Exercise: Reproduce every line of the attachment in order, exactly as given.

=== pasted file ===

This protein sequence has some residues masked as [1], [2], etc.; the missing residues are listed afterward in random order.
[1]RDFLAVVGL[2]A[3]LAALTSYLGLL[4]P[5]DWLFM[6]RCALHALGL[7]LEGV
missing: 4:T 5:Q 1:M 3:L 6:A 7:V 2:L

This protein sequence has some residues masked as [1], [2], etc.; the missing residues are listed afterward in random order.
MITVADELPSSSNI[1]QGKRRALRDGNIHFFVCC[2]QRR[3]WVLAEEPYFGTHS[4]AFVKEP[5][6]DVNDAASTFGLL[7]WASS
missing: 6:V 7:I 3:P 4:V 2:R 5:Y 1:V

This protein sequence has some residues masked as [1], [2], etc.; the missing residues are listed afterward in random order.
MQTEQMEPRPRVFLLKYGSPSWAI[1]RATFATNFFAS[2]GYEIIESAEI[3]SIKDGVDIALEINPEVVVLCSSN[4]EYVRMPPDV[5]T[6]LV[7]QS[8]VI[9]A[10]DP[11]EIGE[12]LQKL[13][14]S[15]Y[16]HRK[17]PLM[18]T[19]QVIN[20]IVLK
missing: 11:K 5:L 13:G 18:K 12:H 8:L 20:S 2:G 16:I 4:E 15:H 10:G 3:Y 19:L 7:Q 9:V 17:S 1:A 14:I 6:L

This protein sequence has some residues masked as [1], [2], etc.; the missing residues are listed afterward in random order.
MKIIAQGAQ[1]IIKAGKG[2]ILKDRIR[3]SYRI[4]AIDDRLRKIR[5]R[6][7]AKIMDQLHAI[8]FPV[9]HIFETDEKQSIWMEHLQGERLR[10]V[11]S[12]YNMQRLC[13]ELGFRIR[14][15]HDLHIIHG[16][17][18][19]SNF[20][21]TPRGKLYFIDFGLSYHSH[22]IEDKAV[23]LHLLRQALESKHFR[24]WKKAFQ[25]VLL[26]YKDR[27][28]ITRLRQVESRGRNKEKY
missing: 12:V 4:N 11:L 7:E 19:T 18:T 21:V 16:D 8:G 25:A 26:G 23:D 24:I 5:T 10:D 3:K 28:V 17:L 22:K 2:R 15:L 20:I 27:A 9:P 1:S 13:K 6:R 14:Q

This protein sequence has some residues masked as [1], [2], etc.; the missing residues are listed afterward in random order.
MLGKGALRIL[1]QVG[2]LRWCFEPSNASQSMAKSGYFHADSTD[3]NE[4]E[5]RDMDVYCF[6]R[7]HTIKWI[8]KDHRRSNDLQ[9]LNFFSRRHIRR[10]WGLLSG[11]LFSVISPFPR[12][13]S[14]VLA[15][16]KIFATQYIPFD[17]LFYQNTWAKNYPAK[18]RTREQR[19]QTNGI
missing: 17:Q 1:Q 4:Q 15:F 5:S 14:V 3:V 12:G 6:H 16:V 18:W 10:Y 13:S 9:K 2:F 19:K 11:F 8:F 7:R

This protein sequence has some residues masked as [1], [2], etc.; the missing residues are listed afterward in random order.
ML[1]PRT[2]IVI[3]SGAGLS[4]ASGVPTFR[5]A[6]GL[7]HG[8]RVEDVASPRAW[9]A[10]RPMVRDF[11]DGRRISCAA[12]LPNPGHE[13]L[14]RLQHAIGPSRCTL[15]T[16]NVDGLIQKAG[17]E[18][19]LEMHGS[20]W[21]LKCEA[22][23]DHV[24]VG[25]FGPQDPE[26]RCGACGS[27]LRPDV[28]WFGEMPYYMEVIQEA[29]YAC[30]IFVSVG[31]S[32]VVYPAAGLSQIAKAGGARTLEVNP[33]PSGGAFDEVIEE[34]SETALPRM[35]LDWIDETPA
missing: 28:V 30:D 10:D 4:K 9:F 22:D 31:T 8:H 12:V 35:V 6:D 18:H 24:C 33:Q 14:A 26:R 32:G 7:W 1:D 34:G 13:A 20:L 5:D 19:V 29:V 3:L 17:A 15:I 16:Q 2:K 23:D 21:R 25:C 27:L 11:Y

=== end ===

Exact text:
This protein sequence has some residues masked as [1], [2], etc.; the missing residues are listed afterward in random order.
[1]RDFLAVVGL[2]A[3]LAALTSYLGLL[4]P[5]DWLFM[6]RCALHALGL[7]LEGV
missing: 4:T 5:Q 1:M 3:L 6:A 7:V 2:L

This protein sequence has some residues masked as [1], [2], etc.; the missing residues are listed afterward in random order.
MITVADELPSSSNI[1]QGKRRALRDGNIHFFVCC[2]QRR[3]WVLAEEPYFGTHS[4]AFVKEP[5][6]DVNDAASTFGLL[7]WASS
missing: 6:V 7:I 3:P 4:V 2:R 5:Y 1:V

This protein sequence has some residues masked as [1], [2], etc.; the missing residues are listed afterward in random order.
MQTEQMEPRPRVFLLKYGSPSWAI[1]RATFATNFFAS[2]GYEIIESAEI[3]SIKDGVDIALEINPEVVVLCSSN[4]EYVRMPPDV[5]T[6]LV[7]QS[8]VI[9]A[10]DP[11]EIGE[12]LQKL[13][14]S[15]Y[16]HRK[17]PLM[18]T[19]QVIN[20]IVLK
missing: 11:K 5:L 13:G 18:K 12:H 8:L 20:S 2:G 16:I 4:E 15:H 10:G 3:Y 19:L 7:Q 9:V 17:S 1:A 14:I 6:L

This protein sequence has some residues masked as [1], [2], etc.; the missing residues are listed afterward in random order.
MKIIAQGAQ[1]IIKAGKG[2]ILKDRIR[3]SYRI[4]AIDDRLRKIR[5]R[6][7]AKIMDQLHAI[8]FPV[9]HIFETDEKQSIWMEHLQGERLR[10]V[11]S[12]YNMQRLC[13]ELGFRIR[14][15]HDLHIIHG[16][17][18][19]SNF[20][21]TPRGKLYFIDFGLSYHSH[22]IEDKAV[23]LHLLRQALESKHFR[24]WKKAFQ[25]VLL[26]YKDR[27][28]ITRLRQVESRGRNKEKY
missing: 12:V 4:N 11:L 7:E 19:T 18:T 21:V 16:D 8:G 25:A 26:G 23:D 24:I 5:T 10:D 3:K 28:V 17:L 22:K 2:R 15:L 20:I 27:A 9:P 1:S 13:K 6:R 14:Q

This protein sequence has some residues masked as [1], [2], etc.; the missing residues are listed afterward in random order.
MLGKGALRIL[1]QVG[2]LRWCFEPSNASQSMAKSGYFHADSTD[3]NE[4]E[5]RDMDVYCF[6]R[7]HTIKWI[8]KDHRRSNDLQ[9]LNFFSRRHIRR[10]WGLLSG[11]LFSVISPFPR[12][13]S[14]VLA[15][16]KIFATQYIPFD[17]LFYQNTWAKNYPAK[18]RTREQR[19]QTNGI
missing: 17:Q 1:Q 4:Q 15:F 5:S 14:V 3:V 12:G 6:H 16:V 18:W 10:Y 13:S 9:K 2:F 19:K 11:F 8:F 7:R

This protein sequence has some residues masked as [1], [2], etc.; the missing residues are listed afterward in random order.
ML[1]PRT[2]IVI[3]SGAGLS[4]ASGVPTFR[5]A[6]GL[7]HG[8]RVEDVASPRAW[9]A[10]RPMVRDF[11]DGRRISCAA[12]LPNPGHE[13]L[14]RLQHAIGPSRCTL[15]T[16]NVDGLIQKAG[17]E[18][19]LEMHGS[20]W[21]LKCEA[22][23]DHV[24]VG[25]FGPQDPE[26]RCGACGS[27]LRPDV[28]WFGEMPYYMEVIQEA[29]YAC[30]IFVSVG[31]S[32]VVYPAAGLSQIAKAGGARTLEVNP[33]PSGGAFDEVIEE[34]SETALPRM[35]LDWIDETPA
missing: 28:V 30:D 10:D 4:K 9:F 22:D 31:T 8:H 12:V 35:V 6:D 18:H 24:C 33:Q 14:A 26:R 32:G 7:W 1:D 34:G 13:A 20:L 5:D 19:V 29:V 3:L 17:A 15:I 16:Q 2:K 23:D 21:R 25:C 27:L 11:Y